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Blood Collection


Ravindra Sarode

, MD, The University of Texas Southwestern Medical Center

Last full review/revision May 2020| Content last modified May 2020

More than 21 million units of blood components are transfused yearly in the US, from about 7 million volunteer donors (1). Although transfusion is probably safer than ever, risk (and the public’s perception of risk) mandates informed consent whenever practical.

In the US, the collection, storage, and transport of blood and its components are standardized and regulated by the FDA, the AABB (formerly known as the American Association of Blood Banks), and sometimes by state or local health authorities. Donor screening includes an extensive questionnaire and health interview; measurement of temperature, heart rate, and blood pressure; and Hb determination. Some potential donors are deferred either temporarily or permanently (see table Some Reasons for Blood Donation Deferral or Denial). Criteria for deferral protect prospective donors from possible ill effects of donation and recipients from disease.

Whole blood donations are limited to once every 56 days, whereas apheresis red blood cell (RBC) donations (donations of twice the usual amount of RBCs in one sitting, with the separated plasma being returned to the donor) are limited to once every 112 days. Apheresis platelet donations are limited to once every 72 hours with a maximum of 24/year. With rare exceptions, blood donors are unpaid. (See also the American Red Cross for information regarding donor eligibility.)

Some Reasons for Blood Donation Deferral or Denial


Donation Outcome


AIDS or participation in certain high-risk activities*


Includes any positive test for HIV, ever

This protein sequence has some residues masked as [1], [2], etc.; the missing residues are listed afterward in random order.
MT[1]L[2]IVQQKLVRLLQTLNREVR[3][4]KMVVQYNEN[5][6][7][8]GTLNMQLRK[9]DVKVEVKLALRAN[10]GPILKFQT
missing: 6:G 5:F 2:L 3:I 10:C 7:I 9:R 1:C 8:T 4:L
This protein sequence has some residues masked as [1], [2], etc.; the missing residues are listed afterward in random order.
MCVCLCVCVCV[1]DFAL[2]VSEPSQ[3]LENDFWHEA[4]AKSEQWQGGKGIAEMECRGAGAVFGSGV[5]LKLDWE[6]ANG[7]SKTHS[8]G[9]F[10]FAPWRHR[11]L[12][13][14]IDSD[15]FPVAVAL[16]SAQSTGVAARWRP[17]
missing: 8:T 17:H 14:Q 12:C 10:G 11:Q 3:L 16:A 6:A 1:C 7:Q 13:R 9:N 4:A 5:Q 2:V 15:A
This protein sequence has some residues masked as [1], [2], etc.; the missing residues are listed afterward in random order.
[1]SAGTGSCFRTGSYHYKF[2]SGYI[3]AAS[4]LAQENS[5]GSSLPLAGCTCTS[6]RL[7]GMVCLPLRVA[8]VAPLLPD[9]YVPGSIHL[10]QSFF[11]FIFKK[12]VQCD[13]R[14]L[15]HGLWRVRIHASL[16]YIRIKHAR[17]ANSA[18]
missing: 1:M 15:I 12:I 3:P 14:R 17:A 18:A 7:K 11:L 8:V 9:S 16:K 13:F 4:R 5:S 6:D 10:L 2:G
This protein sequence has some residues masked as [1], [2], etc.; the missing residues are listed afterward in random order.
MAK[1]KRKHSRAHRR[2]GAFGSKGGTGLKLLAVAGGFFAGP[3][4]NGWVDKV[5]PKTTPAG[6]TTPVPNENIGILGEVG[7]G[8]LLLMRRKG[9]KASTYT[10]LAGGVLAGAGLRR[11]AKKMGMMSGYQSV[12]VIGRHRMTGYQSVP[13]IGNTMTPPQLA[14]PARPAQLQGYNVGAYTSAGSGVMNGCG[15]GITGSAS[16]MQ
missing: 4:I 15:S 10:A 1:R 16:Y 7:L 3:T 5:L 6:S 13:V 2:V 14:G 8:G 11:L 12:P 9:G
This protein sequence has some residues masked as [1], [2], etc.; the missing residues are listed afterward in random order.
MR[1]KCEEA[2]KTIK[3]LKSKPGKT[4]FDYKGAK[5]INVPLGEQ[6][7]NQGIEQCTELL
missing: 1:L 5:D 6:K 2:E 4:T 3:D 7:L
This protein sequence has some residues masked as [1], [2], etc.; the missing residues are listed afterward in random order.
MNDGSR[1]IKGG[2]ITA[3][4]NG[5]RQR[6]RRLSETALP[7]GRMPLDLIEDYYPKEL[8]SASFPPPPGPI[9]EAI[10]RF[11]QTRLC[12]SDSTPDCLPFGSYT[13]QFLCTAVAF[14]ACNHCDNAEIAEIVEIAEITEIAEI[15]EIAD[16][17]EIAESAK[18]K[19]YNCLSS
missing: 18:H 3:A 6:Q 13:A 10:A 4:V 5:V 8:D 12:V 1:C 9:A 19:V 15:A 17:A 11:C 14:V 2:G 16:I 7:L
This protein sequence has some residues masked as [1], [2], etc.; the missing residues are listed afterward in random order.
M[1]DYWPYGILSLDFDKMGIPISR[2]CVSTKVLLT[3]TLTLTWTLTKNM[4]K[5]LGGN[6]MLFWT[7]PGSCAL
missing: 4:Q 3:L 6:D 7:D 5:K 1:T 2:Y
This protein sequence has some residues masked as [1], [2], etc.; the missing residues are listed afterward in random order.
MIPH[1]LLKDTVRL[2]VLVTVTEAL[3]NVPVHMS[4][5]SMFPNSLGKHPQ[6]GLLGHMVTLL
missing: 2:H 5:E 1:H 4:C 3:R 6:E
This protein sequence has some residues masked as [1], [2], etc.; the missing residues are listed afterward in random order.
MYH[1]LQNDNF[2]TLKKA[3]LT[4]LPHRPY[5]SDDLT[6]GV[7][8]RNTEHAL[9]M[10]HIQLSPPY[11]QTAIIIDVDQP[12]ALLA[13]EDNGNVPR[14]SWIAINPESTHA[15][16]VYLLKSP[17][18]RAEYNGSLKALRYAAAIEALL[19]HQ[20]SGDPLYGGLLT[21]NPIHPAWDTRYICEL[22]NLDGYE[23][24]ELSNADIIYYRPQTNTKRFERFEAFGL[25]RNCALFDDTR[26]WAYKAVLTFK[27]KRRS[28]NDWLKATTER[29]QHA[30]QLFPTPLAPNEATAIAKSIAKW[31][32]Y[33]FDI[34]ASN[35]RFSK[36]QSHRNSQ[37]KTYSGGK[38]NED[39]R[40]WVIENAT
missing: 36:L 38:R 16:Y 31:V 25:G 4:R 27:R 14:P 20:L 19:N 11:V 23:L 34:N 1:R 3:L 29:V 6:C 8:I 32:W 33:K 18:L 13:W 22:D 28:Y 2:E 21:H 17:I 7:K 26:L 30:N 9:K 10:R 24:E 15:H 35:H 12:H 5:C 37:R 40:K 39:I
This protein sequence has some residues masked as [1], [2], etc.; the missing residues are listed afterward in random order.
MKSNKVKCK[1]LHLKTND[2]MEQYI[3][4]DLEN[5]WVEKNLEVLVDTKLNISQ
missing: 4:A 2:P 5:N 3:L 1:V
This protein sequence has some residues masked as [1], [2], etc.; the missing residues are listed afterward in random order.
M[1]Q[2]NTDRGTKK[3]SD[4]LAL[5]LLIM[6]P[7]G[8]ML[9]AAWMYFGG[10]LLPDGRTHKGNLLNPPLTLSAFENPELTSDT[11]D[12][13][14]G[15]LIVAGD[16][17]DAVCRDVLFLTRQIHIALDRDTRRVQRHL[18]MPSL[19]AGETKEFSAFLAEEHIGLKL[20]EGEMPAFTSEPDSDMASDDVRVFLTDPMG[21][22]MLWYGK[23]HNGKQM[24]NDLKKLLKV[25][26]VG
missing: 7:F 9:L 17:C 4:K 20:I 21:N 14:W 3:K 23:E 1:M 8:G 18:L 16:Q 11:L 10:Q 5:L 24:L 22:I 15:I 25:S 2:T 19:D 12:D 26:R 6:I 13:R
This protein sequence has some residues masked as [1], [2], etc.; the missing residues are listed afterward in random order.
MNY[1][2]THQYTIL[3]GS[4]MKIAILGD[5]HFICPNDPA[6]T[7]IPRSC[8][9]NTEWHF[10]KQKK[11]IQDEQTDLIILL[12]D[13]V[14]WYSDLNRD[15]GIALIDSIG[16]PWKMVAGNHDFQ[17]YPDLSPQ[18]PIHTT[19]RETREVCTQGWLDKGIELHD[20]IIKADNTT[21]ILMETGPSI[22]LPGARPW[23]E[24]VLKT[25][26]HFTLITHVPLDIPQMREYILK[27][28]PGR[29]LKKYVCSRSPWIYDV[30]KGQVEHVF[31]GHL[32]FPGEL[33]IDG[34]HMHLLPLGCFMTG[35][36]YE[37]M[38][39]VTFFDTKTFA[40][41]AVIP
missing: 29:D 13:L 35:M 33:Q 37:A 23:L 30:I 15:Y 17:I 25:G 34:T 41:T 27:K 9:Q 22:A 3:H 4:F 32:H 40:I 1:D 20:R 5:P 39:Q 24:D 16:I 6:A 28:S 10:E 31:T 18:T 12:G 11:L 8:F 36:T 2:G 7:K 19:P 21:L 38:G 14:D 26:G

High-risk activity includes

  • Intravenous (IV) drug use (ever)
  • Engaged in sex for compensation (ever)

Activities that increase risk of HIV infection*


The FDA has changed recommendations for certain high-risk activities from denial to deferral for 12 months from last such activity. Activities include

  • Men who have sex with men (MSM) and women who have sex with MSM
  • Sexual contact with a person who ever had a positive HIV test, ever engaged in sex for compensation, or ever used IV drugs



Donation permitted after anemia resolves

Bovine insulin use (because of risk of variant Creutzfeldt-Jacob disease)


People who have used bovine insulin since 1980: Ineligible to donate



Some people with mild, treatable forms (eg, small skin cancers): Possibly able to donate

Congenital bleeding disorder


Drugs (selected)


Waiting period depends on drug, for example:

  • Finasteride: Defer for 1 month after last dose
  • Isotretinoin: Defer for 1 month after last dose
  • Dutasteride: Defer for 6 months after last dose
  • Acitretin: Defer for 3 years after last dose
  • Etretinate: Defer indefinitely

Exposure to hepatitis


Wait 12 months after possible exposure

Hepatitis B or C


Ineligible to donate if ever diagnosed with viral hepatitis B or C, or if ever tested positive for viral hepatitis B or C



Defer donation until blood pressure is controlled

Malaria or exposure to malaria


Wait 3 years after treatment for malaria or living in an area in which malaria is endemic; wait 12 months after visit to an area in which malaria is endemic

Military personnel residing on US bases in Europe at risk for variant Creutzfeldt-Jacob disease


UK, Germany, Belgium, Netherlands: ≥ 6 months between 1980 and 1990

Elsewhere in Europe: ≥ 6 months between 1980 and 1996



Wait 6 weeks after giving birth

Severe asthma


Severe heart disease


Stay in UK or Europe for people at risk of variant Creutzfeldt-Jacob disease


UK: Cumulative stay of > 3 months between 1980 and 1996

Europe (except France): Cumulative stay of ≥ 5 years since 1980

France: Cumulative stay of > 5 years since 1980



Wait 12 months

Transfusion that can increase risk of variant Creutzfeldt-Jacob disease


Wait 12 months


Recipients of any blood product since 1980 in the UK

Vaccinations (selected)


Waiting period depends on vaccination:

  • Toxoids or synthetic or killed viral, bacterial, or rickettsial vaccines† in symptom-free and afebrile donors: No deferral
  • Measles, mumps, polio (Sabin), or typhoid (oral) vaccines‡: Defer for 2 weeks
  • Rubella or varicella vaccines‡: Defer for 4 weeks

Zika virus infection


For recent Zika virus infection, the US FDA recommends a 120-day deferral from resolution of symptoms or the last positive test, whichever is longer

The FDA no longer recommends screening donors for risk factors; instead, all donor blood is to be tested for Zika

* Reflects FDA Dec 2015 Guidance document: Revised Recommendations for Reducing the Risk of Human Immunodeficiency Virus Transmission by Blood and Blood Products.